Link to Original Source
If you want to keep your data on-site, unless your already have a lot of the infrastructure that you can leverage the path of least resistance is to use something like a NetApp Filer.
For backups it can create snapshots on a schedule (hourly/daily/weekly), then either replicate them to a second physical storage unit (hopefully at a different site) or present them to your backup solution.
Using the file services on the NetApp will also provide a solution to your "how do I present it to the storage consumers" question - iSCSI, CIFS with domain integration, NFS, Fibre Channel... You also get storage level de-duplication and compression, if that works for your data.
Of course you will pay what seems like a lot for it, but it does solve a lot of your problems in one unit. How much will it save in servers, backup capacity, a multi-drive tape library, daily visits to the server room to reload tapes and so on.
But if your data center isn't up to providing the level of availability you want then any hardware solution is going to be problematic - large storage systems do not like having the power pulled out from under them. Minimum is dual-redundant UPS power and fault tolerant cooling, or you will most likely have problems.
A bottom of the range FPGA - 200 I/O pins, with 216.5 Gb/s for $20.
And the one I have sitting on my desk at the moment has about 500 Gb/s over about 300 pins..
You can't get that on an ARM CPU.
Fast inverse square root (sometimes referred to as Fast InvSqrt() or by the hexadecimal constant 0x5f3759df) is a method of calculating x1/2, the reciprocal (or multiplicative inverse) of a square root for a 32-bit floating point number in IEEE 754 floating point format.
Anybody got any better Ugly Hacks to share?
C coder know a ugly hack when they see one, and when they write one.
I would conjecture that nearly every line of Perl scripts is an ugly hack, so nobody bothers to add a comment... 8-)
Gosh, in my day proto-programmers would quibble those facts:
"But I never drink water, only Jolt cola, yet I'm still alive!"
"But I wager that I can go longer than 7 days with water - Soup is a food, so food alone it is for me"
"Is an ice cube food or water - it is after all a solid", quickly followed with "well, I'ld like to see you last longer than 7 days on just steam".
"Can I drink from the dehumidifier i my room? Can I use evaporation to purify my urine?"
"what do you mean 'and' in 'without water in 7 days, and without food in 14 days? Don't you mean or? After all you can only die once"
"Sorry Dad, I've learnt how to pick locks at the geek club - do you want me to show you?"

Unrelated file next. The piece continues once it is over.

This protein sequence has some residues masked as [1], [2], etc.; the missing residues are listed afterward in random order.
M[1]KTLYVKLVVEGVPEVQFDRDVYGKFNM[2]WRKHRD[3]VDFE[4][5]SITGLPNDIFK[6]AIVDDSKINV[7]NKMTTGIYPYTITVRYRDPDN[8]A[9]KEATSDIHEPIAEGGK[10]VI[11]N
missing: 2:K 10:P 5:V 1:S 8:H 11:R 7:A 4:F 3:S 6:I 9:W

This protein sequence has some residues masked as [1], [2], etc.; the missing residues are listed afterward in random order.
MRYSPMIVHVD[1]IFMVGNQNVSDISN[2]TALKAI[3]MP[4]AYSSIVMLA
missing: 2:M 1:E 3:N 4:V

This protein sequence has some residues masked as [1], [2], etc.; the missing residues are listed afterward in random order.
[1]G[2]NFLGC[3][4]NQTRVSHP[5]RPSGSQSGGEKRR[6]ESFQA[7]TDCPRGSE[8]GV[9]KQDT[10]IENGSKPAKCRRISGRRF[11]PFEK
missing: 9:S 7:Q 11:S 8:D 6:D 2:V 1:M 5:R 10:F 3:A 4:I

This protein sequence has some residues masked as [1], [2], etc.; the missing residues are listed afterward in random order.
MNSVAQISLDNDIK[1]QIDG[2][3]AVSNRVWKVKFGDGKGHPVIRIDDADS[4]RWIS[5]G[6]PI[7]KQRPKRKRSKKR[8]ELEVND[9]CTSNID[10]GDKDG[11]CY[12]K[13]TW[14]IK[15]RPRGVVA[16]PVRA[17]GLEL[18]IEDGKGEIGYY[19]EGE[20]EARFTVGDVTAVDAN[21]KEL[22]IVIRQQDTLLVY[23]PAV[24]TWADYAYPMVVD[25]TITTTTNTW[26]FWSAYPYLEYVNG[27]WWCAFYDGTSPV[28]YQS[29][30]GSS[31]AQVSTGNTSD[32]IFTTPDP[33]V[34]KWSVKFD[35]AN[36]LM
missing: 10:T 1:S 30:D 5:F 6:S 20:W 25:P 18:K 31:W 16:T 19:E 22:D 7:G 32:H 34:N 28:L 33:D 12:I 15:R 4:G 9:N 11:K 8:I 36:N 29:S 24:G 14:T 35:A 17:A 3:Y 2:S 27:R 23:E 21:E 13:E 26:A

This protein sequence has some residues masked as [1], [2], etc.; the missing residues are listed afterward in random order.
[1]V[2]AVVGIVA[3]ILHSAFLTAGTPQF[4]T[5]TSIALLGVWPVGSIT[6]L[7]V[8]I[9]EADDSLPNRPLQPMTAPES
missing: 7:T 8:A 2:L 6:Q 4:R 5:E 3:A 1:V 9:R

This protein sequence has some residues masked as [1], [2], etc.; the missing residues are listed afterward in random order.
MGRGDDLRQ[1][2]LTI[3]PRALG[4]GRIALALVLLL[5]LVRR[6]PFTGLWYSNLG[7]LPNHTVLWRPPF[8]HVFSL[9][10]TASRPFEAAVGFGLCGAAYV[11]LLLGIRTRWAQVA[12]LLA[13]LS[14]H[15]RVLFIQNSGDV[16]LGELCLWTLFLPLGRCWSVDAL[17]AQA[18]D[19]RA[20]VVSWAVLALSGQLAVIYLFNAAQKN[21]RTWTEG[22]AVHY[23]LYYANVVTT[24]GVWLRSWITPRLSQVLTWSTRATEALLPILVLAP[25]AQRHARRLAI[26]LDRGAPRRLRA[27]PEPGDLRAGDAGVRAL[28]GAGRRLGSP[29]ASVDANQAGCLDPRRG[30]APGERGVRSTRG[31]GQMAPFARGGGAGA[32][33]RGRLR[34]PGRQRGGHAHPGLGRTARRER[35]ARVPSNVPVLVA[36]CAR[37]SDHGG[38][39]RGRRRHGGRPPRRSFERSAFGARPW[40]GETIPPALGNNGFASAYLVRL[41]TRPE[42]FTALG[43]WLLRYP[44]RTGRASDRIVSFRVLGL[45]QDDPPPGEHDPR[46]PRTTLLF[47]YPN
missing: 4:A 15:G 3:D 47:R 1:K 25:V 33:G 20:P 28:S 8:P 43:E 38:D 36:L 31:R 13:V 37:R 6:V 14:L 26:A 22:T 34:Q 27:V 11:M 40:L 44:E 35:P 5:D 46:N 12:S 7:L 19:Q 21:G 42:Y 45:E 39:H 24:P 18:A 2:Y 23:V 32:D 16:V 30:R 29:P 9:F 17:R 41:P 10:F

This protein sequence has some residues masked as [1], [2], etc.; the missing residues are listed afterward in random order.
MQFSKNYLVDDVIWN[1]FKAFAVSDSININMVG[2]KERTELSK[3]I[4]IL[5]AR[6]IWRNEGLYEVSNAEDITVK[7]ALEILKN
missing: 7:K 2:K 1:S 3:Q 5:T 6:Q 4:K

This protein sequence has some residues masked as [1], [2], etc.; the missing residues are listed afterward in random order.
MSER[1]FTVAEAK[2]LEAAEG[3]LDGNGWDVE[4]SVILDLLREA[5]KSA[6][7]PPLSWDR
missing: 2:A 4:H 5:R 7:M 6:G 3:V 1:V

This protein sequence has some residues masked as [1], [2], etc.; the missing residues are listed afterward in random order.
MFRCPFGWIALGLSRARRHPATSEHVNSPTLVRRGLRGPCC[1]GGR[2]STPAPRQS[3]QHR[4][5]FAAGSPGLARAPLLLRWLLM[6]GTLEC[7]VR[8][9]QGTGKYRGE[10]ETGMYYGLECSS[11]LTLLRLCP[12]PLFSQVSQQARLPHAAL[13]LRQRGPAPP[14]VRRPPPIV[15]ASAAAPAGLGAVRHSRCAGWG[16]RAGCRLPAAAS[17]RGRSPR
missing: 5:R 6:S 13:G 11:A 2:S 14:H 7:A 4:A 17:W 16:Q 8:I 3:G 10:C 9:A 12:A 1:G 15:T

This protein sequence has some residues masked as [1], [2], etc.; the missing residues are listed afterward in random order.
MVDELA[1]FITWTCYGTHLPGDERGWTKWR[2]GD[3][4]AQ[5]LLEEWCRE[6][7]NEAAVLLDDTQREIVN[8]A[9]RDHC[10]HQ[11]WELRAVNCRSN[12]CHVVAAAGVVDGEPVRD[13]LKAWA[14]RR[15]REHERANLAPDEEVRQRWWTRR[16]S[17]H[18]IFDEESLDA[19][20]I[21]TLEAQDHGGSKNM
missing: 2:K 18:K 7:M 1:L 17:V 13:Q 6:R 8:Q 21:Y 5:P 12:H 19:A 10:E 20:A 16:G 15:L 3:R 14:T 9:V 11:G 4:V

"But If you eat a lot of fruit and vegetables, you can replace lost moisture from just your food alone, and never need to drink"
Fire in a Bitcoin mine...
Let me guess, you don't have children? Come back in 20 years and see what you think then.
I am sure that in the fullness of time you will understand why loss of ones so young is more of a tragedy.
Could I contribute while mountain-biking? Could I contribute by ballroom dancing? Could I contribute while driving miniature steam engines in the park on Sundays? Could I contribute while acting in local Shakespeare plays? Could I contribute while woodworking? Could I contribute by going to the movies?
It is simple, most people have hobbies that they enjoy spending their spare time on.
Just because some people have a passion for Open Source and others find utility in it doesn't impart any sort of onus to assist development. Isn't that the ethos of Open Source - you can use it with no strings attached?
You might as well ask the opposite - Why are there so few FOSS coders just dropping in at rest homes to talk to the elderly? Why are no FOSS coders painting murals in public spaces? Why are no FOSS coders picking up rubbish in the park? Why are no FOSS coders building mountain bike trails in the weekend?
All I got from it was that they were going to use the radioactive material as a random number generator for securing communication between components, so nobody could hotwire it.
Well, I think that is what was said!
If you only want to carry one slim book, I would recommend "Compilers: Principles, Techniques, and Tools" by Alfred V. Aho, Monica S. Lam, Ravi Sethi, and Jeffrey D. Ullman. It might be old skool, but there is sure to be enough ideas in there to keep you busy on cold nights.
It has two completely opposite meanings:
1: commonly named e.g. "the so–called pocket veto"
2: falsely or improperly so named e.g. "deceived by a so–called friend"
It drives me crazy!
That argument could be extended to suggest that crew should be only people with Dwarfism. Everything could be smaller!
Then you could name the spaceship "Snow White", and sell the movie rights to Disney.
Bits... in my world comms is always in bits per second
3840 H pixels x 2160 V pixels x 24 bits per pixel x 300 frames per second = 59,719,680,000 bits per second
The goal of science is to build better mousetraps. The goal of nature is to build better mice.